(NaturalNews) There is new evidence about the health benefits of coffee. Coffee drinkers are a little bit likelier to live longer than those people who do not drink coffee at all. The study claims it does not even matter whether one drinks decaf or regular coffee. According to the Washington Post
, this was the largest study ever done on this issue because it involved almost half a million people.
According to Neal Freedman, who was the lead researcher on this particular study and works out of the National Cancer Institute
, it really looks like drinking coffee does not do a person harm. On the contrary, he actually states that there are advantages in drinking coffee. The problem is, though, despite all of this research in this largest study of its kind ever conducted, no one is still really sure why coffee appears to do more good than harm.
Coffee has a lot of different ingredients that can affect the health of an individual, whether those are small amounts of substances associated with cancer or good things such as antioxidants. It must be noted that the most notorious ingredient in coffee, caffeine, actually did not play a role in the results of this large study.
There is also something curious about the lifestyle habits of the coffee drinkers in this study. For one, the coffee drinkers in this study were a lot more likely to consume more alcohol, smoke more, exercise less and consume greater amounts of red meat than people who did not drink coffee. However, believe it or not, once the researchers of this study took the aforementioned, unhealthy lifestyle habits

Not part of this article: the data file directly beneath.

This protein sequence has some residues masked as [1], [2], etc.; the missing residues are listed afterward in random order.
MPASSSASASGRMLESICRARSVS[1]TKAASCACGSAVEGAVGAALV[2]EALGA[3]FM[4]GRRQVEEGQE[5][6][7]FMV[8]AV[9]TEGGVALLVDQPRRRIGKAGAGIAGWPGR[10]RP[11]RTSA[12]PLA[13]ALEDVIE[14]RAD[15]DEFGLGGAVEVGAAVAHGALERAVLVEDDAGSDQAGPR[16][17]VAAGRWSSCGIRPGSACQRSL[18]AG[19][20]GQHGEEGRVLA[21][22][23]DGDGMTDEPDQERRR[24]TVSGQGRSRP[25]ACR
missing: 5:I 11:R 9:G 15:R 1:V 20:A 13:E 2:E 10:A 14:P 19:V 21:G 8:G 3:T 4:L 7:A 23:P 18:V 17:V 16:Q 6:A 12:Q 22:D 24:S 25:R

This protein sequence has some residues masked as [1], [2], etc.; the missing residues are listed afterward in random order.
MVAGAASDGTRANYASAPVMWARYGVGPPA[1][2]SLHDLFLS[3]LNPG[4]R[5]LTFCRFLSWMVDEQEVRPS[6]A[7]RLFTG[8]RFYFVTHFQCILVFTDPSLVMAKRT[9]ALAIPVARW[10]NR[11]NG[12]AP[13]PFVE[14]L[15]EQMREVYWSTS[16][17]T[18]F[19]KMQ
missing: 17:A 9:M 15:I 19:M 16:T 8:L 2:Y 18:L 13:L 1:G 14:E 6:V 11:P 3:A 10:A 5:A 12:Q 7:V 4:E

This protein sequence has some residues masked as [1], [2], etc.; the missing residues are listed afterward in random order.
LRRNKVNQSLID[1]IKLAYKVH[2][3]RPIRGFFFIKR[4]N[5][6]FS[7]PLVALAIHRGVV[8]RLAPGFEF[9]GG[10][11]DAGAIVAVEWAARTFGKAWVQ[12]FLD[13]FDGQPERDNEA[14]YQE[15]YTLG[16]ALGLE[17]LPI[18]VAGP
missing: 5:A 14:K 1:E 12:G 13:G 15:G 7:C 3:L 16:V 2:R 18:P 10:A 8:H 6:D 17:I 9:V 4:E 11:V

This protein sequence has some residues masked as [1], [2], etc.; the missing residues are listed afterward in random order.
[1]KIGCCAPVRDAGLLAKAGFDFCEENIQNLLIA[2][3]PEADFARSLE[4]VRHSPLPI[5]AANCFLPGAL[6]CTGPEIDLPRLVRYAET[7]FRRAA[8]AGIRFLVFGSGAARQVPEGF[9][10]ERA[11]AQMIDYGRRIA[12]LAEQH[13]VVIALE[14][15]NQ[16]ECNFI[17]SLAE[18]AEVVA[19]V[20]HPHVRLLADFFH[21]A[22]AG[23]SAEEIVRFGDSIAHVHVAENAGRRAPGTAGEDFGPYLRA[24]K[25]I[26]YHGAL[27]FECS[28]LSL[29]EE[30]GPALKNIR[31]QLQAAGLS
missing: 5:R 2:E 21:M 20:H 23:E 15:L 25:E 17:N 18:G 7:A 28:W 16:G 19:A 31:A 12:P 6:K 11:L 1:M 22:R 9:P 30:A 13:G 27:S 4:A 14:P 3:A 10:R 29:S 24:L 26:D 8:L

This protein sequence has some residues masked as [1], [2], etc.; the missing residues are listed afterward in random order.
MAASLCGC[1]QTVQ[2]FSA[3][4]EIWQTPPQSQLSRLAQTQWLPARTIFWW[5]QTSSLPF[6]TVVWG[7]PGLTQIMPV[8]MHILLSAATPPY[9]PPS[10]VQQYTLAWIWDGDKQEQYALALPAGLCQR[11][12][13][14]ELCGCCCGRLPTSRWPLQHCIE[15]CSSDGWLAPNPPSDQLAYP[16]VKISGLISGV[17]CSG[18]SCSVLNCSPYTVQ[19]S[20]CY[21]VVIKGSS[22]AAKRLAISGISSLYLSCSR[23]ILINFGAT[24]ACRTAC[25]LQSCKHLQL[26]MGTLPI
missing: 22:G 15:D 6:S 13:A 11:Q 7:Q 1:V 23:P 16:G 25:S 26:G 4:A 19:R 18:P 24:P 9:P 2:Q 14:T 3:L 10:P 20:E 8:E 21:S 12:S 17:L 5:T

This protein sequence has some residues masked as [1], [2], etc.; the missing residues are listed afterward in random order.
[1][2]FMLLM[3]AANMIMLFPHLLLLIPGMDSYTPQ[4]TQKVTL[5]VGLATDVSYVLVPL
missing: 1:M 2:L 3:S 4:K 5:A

into consideration, it became clearer that drinking one cup of coffee per day actually increased the chances of those people of living longer.
It is warranted that people think about drinking coffee in a whole, new light. According to the Harvard Health Letter
, the benefits of coffee include anti-cancer properties that lowered rates for colon, liver, breast and rectal cancers compared to non-coffee drinkers. Also, "Heavy coffee drinkers
may be half as likely to get diabetes as light drinkers or non-drinkers." It may also help protect men against Parkinson's Disease.Sources for this article include:http://www.nih.gov/news/health/may2012/nci-16.htmhttp://www.huffingtonpost.co.ukhttp://www.health.harvard.edu/press_releases/coffee_health_benefitsAbout the author:
Nate Curtis has written dozens of health articles and is the author of the Amazingly Informative and Extremely Entertaining Free Special Health Report "It's Your Body, You Can Die If You Want To!" Check it out now at http://www.youcandieifyouwantto.com